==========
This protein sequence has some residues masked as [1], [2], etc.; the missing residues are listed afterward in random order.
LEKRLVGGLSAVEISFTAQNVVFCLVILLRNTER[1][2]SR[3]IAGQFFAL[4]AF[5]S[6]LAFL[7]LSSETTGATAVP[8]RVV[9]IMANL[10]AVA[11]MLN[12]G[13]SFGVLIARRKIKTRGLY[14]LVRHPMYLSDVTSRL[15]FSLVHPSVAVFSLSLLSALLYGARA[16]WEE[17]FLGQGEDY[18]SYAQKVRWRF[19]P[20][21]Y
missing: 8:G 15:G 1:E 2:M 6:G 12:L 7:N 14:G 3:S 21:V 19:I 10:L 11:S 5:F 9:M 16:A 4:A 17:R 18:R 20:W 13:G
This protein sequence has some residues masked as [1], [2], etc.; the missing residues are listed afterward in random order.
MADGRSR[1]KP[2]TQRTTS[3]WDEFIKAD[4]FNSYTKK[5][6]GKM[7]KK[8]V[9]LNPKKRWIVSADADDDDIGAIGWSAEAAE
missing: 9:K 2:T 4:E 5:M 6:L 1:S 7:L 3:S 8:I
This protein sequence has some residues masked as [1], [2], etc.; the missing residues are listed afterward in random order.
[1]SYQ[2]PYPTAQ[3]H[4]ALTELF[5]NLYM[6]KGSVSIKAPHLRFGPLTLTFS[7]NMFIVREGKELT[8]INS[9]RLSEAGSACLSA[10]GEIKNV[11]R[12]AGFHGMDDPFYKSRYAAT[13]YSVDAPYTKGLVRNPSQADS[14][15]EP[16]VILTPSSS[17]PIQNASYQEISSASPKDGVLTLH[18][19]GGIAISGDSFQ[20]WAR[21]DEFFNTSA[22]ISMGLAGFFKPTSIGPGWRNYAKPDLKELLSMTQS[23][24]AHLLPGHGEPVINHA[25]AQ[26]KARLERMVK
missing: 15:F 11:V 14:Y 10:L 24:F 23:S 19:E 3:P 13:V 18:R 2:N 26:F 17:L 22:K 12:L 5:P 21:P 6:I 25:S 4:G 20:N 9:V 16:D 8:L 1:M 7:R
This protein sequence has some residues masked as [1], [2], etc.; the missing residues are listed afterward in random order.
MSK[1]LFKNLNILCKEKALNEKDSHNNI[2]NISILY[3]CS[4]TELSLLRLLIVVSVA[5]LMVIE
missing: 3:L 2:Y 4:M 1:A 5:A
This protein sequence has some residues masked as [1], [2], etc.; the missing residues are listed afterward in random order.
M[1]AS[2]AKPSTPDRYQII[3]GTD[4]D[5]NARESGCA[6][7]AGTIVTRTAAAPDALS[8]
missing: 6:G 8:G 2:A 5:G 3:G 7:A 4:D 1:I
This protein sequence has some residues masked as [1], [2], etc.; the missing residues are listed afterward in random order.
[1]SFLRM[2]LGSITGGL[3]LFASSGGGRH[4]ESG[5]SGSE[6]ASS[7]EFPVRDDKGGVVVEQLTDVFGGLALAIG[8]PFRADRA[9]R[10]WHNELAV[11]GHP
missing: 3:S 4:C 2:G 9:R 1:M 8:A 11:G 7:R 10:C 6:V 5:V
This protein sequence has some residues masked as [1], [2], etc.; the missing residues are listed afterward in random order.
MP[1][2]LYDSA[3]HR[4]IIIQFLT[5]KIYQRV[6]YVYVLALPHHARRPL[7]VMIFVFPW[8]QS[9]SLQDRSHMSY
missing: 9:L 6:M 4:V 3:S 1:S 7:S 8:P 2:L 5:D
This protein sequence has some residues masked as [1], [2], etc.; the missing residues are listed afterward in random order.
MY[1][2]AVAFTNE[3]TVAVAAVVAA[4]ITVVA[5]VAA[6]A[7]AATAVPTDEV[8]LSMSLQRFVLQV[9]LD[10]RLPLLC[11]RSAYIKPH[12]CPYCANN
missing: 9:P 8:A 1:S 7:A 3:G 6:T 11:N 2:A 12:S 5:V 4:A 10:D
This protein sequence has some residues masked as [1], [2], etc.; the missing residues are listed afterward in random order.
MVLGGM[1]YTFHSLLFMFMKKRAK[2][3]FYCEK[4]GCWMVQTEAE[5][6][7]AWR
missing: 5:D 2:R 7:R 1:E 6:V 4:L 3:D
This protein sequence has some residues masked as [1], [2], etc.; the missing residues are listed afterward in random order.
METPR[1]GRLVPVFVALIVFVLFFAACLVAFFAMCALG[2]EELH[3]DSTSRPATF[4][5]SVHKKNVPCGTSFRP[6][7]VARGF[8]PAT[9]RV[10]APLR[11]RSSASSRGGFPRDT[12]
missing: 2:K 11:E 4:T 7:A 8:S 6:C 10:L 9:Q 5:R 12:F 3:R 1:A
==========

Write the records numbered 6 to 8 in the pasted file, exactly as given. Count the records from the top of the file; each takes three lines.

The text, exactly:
This protein sequence has some residues masked as [1], [2], etc.; the missing residues are listed afterward in random order.
[1]SFLRM[2]LGSITGGL[3]LFASSGGGRH[4]ESG[5]SGSE[6]ASS[7]EFPVRDDKGGVVVEQLTDVFGGLALAIG[8]PFRADRA[9]R[10]WHNELAV[11]GHP
missing: 3:S 4:C 2:G 9:R 1:M 8:A 11:G 7:R 10:C 6:V 5:V
This protein sequence has some residues masked as [1], [2], etc.; the missing residues are listed afterward in random order.
MP[1][2]LYDSA[3]HR[4]IIIQFLT[5]KIYQRV[6]YVYVLALPHHARRPL[7]VMIFVFPW[8]QS[9]SLQDRSHMSY
missing: 9:L 6:M 4:V 3:S 1:S 7:S 8:P 2:L 5:D
This protein sequence has some residues masked as [1], [2], etc.; the missing residues are listed afterward in random order.
MY[1][2]AVAFTNE[3]TVAVAAVVAA[4]ITVVA[5]VAA[6]A[7]AATAVPTDEV[8]LSMSLQRFVLQV[9]LD[10]RLPLLC[11]RSAYIKPH[12]CPYCANN
missing: 9:P 8:A 1:S 7:A 3:G 6:T 11:N 2:A 12:S 5:V 4:A 10:D